The Great Flood of ’93: Can it happen again?

Many of us in St. Louis recall the Great Flood of ’93. The just-ended month of June in St. Louis reminds us that not only can it happen again—it will. NASA aerial photos, before (above) and after (below), show the Great Flood of ’93. The Missouri and Mississippi Rivers expanded to a huge lake, which isolated the City of St. Louis and suburbs as a barely accessible island in a great Midwestern sea. A 2013 Post-Dispatch editorial concluded: “Here’s what we’ve learned 20 years after the Great Flood of ’93: Not one damned thing.”

The St. Louis Post-Dispatch in their editorial 20 years later, “On July 30,1993, Gumbo Flats ceased to exist.” Over many years a large expanse of Missouri River floodplain, protected only by the equivalent of a farm levee, had been allowed to develop, with a general aviation airport, restaurants, shops, stores and industrial buildings. On that Saturday morning, I watched television news in disbelief as the engorged Missouri River over-topped and broke the levee, and the river poured into the breach. 

The Rain Machine

Aerial Photo, credit: NASA

When the big “Rain Machine,” as the press dubbed it, settled in for the summer of 1993, storm after storm traveled up a virtual train track, trapped between low pressure in the upper Midwest and a persistent high in the southeastern states. The result was instant Venice, with rescue boats the only means of transportation. Up and down the streets, flooded shops,

businesses and bare electric poles stood like lone sentries in the watery landscape. Airplanes tossed around by the surge looked like so much flotsam and jetsam after a high tide.

Today, the levee has been improved to Corps of Engineers 500-year-frequency flood standards. Land developers rechristened the area, “The Valley,” wishfully evoking Southern California’s fertile and fashionable San Fernando Valley. Experts shook their heads at the time of the Great Flood of ‘93, as I do now that the area has been rebuilt, saying, “I told you so.”

The bottomlands–an illusive bargain

In the seventies and eighties when these projects were created, I didn’t say much about all this folly because my living depended on it–helping developers plan and build such projects in floodplains.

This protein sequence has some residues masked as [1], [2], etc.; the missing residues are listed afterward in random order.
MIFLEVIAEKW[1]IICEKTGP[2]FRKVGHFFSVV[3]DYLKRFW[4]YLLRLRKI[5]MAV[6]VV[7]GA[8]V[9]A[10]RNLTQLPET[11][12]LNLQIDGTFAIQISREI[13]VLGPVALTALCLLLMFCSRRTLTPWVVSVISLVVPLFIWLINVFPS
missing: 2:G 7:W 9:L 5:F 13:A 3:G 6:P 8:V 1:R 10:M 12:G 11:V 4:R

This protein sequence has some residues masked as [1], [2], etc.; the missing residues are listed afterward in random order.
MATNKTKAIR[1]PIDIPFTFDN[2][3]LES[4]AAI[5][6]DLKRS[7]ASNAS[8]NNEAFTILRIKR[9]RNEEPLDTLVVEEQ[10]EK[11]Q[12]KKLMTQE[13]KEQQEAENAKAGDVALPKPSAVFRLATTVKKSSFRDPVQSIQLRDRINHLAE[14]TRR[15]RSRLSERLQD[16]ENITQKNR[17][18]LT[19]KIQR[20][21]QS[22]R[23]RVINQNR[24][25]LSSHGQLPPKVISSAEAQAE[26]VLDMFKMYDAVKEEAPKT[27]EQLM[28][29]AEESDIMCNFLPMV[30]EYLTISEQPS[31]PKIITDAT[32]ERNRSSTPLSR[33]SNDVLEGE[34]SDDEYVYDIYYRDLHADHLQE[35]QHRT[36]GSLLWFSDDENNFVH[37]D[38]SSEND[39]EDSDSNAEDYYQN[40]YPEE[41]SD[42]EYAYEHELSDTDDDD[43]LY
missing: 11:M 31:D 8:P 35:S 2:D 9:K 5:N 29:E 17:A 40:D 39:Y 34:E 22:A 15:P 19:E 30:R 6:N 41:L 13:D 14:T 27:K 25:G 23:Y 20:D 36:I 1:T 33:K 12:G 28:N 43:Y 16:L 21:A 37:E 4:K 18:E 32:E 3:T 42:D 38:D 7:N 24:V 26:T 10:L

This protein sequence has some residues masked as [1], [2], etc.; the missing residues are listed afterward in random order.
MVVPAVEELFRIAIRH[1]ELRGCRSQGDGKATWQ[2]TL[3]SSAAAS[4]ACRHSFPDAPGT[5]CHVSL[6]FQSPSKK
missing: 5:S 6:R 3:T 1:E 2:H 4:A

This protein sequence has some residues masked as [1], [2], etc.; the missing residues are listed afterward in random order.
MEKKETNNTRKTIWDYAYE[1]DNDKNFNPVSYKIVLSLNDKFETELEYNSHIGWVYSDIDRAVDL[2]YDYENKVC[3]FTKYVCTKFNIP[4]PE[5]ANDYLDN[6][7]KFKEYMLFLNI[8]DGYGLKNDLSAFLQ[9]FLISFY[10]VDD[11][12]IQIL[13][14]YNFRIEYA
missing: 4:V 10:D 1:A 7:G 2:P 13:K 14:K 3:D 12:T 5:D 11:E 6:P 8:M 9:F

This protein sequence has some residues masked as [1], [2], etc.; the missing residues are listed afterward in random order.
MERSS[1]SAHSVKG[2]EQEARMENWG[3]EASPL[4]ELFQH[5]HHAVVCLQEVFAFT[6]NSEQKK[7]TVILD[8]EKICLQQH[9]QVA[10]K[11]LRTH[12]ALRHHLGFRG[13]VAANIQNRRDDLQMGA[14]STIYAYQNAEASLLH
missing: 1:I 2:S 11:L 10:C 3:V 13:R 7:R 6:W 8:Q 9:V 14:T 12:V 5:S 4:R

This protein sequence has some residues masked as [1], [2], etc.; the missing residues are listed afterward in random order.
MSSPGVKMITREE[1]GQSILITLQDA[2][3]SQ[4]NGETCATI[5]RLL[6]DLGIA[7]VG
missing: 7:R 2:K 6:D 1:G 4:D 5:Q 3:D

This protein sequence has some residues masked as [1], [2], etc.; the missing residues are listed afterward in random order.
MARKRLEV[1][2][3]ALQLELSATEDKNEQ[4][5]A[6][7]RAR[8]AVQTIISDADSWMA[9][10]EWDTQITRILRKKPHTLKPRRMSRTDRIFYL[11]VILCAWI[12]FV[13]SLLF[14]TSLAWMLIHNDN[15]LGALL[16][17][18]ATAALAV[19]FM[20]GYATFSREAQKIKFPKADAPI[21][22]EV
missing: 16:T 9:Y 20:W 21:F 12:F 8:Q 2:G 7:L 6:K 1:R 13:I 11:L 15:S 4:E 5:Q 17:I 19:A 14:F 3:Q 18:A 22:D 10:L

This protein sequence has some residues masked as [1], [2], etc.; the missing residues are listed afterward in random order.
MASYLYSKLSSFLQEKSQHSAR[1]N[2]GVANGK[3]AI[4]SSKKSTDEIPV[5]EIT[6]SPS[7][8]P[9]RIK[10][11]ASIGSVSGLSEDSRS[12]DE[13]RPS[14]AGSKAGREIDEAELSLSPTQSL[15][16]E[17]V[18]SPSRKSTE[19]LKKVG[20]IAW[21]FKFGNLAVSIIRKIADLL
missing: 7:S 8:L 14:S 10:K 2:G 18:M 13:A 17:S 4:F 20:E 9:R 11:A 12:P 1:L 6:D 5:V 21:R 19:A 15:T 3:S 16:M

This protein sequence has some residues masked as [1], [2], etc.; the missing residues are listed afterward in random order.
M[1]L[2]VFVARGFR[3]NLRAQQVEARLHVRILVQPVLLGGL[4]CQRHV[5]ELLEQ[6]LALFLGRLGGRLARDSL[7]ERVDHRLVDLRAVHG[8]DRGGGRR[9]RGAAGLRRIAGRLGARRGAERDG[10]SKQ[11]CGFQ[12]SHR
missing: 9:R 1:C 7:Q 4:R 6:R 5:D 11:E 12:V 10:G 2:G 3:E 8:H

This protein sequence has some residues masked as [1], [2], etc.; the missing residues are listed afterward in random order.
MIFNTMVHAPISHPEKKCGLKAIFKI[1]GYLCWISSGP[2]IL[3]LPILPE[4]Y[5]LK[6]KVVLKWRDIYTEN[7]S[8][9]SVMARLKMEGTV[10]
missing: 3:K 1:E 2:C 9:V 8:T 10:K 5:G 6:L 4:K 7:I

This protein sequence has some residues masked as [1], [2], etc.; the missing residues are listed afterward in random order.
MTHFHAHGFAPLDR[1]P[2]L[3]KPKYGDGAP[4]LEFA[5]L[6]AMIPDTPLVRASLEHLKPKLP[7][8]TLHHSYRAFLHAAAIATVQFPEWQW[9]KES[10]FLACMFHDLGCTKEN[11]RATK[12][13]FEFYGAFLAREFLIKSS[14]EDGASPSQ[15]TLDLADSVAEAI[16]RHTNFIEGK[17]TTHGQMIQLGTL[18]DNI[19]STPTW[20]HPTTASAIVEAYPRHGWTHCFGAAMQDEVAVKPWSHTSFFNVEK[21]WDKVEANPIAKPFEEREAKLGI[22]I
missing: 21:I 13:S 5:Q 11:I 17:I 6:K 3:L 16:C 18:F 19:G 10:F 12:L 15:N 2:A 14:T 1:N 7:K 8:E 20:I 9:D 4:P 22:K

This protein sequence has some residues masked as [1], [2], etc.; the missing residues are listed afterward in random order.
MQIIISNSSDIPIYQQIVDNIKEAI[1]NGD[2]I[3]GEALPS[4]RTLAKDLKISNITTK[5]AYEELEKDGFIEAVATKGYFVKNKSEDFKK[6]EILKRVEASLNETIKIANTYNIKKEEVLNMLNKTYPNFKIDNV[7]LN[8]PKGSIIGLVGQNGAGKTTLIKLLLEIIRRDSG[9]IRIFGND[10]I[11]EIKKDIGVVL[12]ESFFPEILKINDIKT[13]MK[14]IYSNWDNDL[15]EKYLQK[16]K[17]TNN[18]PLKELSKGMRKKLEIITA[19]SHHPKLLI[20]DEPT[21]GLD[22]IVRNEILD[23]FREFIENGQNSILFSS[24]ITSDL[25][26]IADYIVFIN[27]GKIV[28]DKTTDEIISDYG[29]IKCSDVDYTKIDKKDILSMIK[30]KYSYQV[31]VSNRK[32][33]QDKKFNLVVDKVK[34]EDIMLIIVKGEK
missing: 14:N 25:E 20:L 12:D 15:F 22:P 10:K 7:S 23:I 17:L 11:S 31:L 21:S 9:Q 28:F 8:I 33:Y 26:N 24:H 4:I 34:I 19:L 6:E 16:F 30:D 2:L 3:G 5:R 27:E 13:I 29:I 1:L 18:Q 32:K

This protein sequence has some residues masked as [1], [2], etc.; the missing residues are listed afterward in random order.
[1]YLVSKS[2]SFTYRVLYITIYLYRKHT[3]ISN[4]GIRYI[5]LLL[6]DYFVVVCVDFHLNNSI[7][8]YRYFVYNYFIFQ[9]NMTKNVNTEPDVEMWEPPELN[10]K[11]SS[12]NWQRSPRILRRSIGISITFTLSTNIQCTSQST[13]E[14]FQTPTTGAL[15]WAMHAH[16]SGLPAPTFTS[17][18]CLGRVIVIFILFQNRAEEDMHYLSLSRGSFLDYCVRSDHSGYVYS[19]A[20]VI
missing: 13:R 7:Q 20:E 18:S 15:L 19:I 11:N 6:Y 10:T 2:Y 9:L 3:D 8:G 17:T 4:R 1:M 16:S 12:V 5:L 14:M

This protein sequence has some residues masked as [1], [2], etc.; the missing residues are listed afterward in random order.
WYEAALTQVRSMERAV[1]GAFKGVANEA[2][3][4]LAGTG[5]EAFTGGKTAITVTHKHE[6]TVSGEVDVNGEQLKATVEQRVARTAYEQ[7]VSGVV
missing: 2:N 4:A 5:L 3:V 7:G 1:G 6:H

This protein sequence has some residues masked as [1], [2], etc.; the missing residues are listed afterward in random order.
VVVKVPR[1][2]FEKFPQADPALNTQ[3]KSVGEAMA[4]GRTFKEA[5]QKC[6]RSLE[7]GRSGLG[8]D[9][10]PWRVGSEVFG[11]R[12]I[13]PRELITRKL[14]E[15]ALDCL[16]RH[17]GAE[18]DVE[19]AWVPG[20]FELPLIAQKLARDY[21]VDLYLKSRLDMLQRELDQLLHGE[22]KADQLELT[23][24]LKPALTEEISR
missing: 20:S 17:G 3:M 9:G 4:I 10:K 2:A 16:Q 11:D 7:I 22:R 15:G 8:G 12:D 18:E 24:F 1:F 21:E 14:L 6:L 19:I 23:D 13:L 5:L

Environmentalists have called out such developments for altering river ecosystems, increasing flood levels on the opposite side of the river and downstream and future risk to developments located in the floodplain. However, these projects continue to be built. They often yield great economic benefits for their communities in the short run. As planners, we tried to compensate with high environmental quality. For example, we made one such a project “a city within the city.” We hoped diversifying land uses would not only speed up land sales, but would also cut down on transportation loads for surrounding highways. It would be convenient to live, shop and work, all within the same site. Moreover, we made the sites nature-friendly, with handsome buildings set among trees, lakes and walking-biking trails. Such diversity in land uses has made a comeback, earning a respectable new name, “Mixed Use Development.”

Why choose vulnerable sites?

Crimes of Design-Cvoer

Patrick MacKenna, my fictional architect-planner hero, is in a similar bind. He knows it’s probably not in the public’s best interest to create large development projects behind levees in river floodplains. But his best clients require him to do it. He reluctantly obeys, with great misgivings when he discovers that not only can nature overrun man’s plans. Such construction is also more vulnerable than any other site to disruptive environmental objectors he muses. “We can stay ahead

of nature most of the time. But when one of our own decides to oppose us, he can undo all our work.” While urban existence is frail—subject to wind, weather, ice and climatic extremes—flooding seems to be such an unavoidable calamity.

A flood-plain noir mystery

In Crimes of Design, a Patrick MacKenna mystery, this architect and amateur sleuth faces the unpopularity, vulnerability and sabotage of such a project. To clear his name, rescue his career and save his life, ,he must overcome these obstacle, conquer own weakness and solve the crime.. In fact, award-winning Author Rick Skwiot calls it “a ‘flood-plain noir’ mystery, that weaves a complex tale of murder, eco-terrorism, love, lust and betrayal.” Read about Patrick’s struggles to control the natural environment, the built world and man. Get your own copy at my website, Barnes & Noble or .

Until next time, good words to you,


Peter H. Green

Architect and Planner


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